Diversity is critical for business, and L&D leaders have a key role to play in nurturing it. Research shows companies perform best when they celebrate the rich mixture of skills and capabilities amongst their teams, as this helps them find new solutions to tough problems.
At the same time, a diverse workforce can give rise to unique challenges for L&D leaders. How can you design training material to match a range of spoken languages? And how should you build in the right mix of theory and practical learning to suit different backgrounds?
Recently, I chatted with Tuba Kazmi, Group Head of Diversity, Inclusion, Leadership Development & Learning at Coca-Cola İçecek, about how she designs training experiences that celebrate and nurture the company’s diverse workforce of over 8,000 people.
We started by discussing the size and breadth of Coca-Cola İçecek’s activity - and the challenges that come from operating in a range of countries.
As one of the key bottlers of the Coca-Cola System, Coca-Cola İçecek operates in ten different countries across Central Asia and the Middle East, including Pakistan and Turkey. As Tuba explains, this broad geographic spread leads to a diverse and varied workforce.
“We have the license to produce, distribute, and sell Coca-Cola products to consumers across ten countries,” she says. “In these geographies, there are more than 30 different ethnicities, and many different languages. Naturally, this gives us a diverse mix of people in our workforce.”
For Tuba, being active in such a range of countries requires a nimble and proactive approach to business. “We’re in a true ‘VUCA’ market,” she says, meaning Volatile, Uncertain, Complex, and Ambiguous. “Of course, with recent global events, no-one is safe from unpredictable situations. But on top of the pandemic, we’re also operating in frontier markets.”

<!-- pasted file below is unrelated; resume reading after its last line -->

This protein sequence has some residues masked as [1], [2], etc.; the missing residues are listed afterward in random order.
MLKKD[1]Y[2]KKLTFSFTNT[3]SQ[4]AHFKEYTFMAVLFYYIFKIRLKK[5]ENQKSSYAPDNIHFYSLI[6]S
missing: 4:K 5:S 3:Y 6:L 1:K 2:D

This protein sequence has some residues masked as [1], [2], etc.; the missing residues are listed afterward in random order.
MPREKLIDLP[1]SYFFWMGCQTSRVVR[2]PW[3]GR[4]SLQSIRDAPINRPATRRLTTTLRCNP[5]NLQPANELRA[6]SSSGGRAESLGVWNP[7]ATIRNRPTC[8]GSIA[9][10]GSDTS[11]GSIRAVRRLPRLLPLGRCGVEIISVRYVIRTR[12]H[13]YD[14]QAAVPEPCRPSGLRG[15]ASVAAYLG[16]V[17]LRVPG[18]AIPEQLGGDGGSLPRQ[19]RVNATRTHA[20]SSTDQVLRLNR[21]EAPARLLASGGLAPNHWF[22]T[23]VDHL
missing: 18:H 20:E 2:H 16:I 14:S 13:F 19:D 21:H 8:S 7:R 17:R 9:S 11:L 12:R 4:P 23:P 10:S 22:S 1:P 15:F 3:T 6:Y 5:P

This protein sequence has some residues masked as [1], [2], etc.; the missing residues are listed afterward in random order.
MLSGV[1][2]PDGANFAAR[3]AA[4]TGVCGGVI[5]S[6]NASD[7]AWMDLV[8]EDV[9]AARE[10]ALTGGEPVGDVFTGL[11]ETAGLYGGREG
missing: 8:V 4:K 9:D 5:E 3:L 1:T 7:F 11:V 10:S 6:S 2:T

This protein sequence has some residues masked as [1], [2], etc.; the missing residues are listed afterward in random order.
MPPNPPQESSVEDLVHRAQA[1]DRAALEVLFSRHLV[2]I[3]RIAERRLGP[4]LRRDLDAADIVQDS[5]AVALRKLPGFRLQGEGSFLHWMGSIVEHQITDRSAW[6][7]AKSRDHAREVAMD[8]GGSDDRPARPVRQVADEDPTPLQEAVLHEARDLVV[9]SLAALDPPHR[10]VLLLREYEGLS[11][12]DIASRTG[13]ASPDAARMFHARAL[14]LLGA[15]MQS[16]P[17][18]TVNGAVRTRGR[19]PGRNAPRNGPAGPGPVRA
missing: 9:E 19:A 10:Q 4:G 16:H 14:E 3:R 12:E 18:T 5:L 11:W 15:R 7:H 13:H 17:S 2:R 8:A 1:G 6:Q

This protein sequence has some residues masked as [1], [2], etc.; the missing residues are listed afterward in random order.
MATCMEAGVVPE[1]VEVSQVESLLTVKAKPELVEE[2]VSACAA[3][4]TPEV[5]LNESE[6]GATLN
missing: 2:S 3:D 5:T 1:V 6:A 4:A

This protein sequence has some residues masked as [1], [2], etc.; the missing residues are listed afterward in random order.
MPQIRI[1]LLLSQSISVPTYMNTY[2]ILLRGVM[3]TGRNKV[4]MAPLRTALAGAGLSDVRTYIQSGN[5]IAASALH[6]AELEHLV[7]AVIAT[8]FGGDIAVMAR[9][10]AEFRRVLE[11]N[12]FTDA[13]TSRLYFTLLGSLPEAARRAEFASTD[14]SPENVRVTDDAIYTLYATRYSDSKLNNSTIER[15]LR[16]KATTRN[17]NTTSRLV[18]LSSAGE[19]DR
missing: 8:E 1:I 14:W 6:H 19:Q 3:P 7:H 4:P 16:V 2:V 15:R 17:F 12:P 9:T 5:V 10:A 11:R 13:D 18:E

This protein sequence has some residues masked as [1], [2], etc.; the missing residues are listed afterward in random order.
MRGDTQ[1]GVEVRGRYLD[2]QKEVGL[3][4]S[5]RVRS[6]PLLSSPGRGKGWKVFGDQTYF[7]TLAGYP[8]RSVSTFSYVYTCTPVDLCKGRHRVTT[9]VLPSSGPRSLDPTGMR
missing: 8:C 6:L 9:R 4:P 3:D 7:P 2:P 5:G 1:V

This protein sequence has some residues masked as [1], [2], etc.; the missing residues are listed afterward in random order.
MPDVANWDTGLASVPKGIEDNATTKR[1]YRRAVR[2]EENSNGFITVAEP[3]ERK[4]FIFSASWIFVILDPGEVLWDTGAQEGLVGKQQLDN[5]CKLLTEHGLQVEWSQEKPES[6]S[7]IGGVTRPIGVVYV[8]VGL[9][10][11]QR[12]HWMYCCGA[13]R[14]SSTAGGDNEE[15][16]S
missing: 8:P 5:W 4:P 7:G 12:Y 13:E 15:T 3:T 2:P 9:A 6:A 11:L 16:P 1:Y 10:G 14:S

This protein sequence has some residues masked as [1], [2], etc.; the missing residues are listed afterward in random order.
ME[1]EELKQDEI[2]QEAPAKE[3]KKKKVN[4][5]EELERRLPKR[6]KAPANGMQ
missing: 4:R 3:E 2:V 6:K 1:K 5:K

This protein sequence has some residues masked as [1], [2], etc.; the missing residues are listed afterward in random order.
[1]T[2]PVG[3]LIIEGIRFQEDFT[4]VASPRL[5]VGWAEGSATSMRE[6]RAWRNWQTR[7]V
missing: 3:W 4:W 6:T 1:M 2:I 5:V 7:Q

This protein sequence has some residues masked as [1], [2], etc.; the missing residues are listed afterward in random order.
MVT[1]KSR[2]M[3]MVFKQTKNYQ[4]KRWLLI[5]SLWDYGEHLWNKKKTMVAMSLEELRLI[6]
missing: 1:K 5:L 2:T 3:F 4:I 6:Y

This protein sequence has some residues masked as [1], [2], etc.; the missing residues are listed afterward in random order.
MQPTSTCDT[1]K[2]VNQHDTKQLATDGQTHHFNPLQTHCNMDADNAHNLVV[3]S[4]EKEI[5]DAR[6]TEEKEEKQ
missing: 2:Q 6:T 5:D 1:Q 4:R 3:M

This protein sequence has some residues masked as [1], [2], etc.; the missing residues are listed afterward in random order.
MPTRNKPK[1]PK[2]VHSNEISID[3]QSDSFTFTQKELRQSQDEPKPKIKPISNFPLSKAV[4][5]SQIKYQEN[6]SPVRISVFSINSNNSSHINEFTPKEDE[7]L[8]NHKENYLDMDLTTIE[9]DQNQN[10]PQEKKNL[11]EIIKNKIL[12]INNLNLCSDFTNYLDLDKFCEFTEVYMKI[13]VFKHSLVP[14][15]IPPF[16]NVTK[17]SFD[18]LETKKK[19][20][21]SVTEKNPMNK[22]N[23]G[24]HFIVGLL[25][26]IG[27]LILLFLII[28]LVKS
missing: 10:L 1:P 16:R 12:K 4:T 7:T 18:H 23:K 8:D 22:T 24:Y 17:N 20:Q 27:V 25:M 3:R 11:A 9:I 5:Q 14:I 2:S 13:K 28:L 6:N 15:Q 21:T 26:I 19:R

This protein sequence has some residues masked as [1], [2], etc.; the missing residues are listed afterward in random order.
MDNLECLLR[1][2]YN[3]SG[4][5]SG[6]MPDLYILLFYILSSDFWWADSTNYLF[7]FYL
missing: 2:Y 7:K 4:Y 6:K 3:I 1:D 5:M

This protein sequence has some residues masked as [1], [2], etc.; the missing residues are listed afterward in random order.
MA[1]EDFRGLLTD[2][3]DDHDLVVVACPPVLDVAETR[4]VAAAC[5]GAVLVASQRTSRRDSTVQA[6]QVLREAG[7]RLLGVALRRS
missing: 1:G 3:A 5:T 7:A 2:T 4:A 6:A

“These are high-growth areas, but the geopolitical, social, and economic situations can change very rapidly. That’s one of the main challenges for us.”
Another major challenge? Delivering L&D experiences that are people-centered, and suit a broad range of learning needs.
In these geographies, there are more than 30 different ethnicities, and many different languages. Naturally, this gives us a diverse mix of people in our workforce.
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Shaping the right L&D approach can be challenging for any L&D leader. But when you have a workforce of more than 8,000 people across ten countries, the stakes are even higher.
“We’re a multinational beverage company, producing, selling and distributing beverages of The Coca-Cola Company,” says Tuba. “We have 26 manufacturing plants, and a workforce that is equally distributed between ‘white collar’ and ‘blue collar’ employees. When we talk about serving the learning needs across the organization, it’s extremely challenging, and exciting at the same time.”
“We don’t always share a common language. We focus on English from a business communication point of view, and as our HQ is in Turkey, Turkish is our second essential language. But when you go to central Asia, Russian is the predominant language. We also have Kazakh and Turkmen, and when we go to the Middle East, we have Arabic and Kurdish.”
Languages aren’t the only differences Tuba has to keep in mind, either. “We have a diverse workforce, and capability levels can be quite different between geographies,” she says. “In our more mature markets, employees tend to have a higher capacity to learn. In other places, while people are eager to develop their skills, we have to focus on the fundamentals first.”
Another key strategy for Tuba to nurture her diverse workforce? Shifting Coca-Cola İçecek to self-guided learning.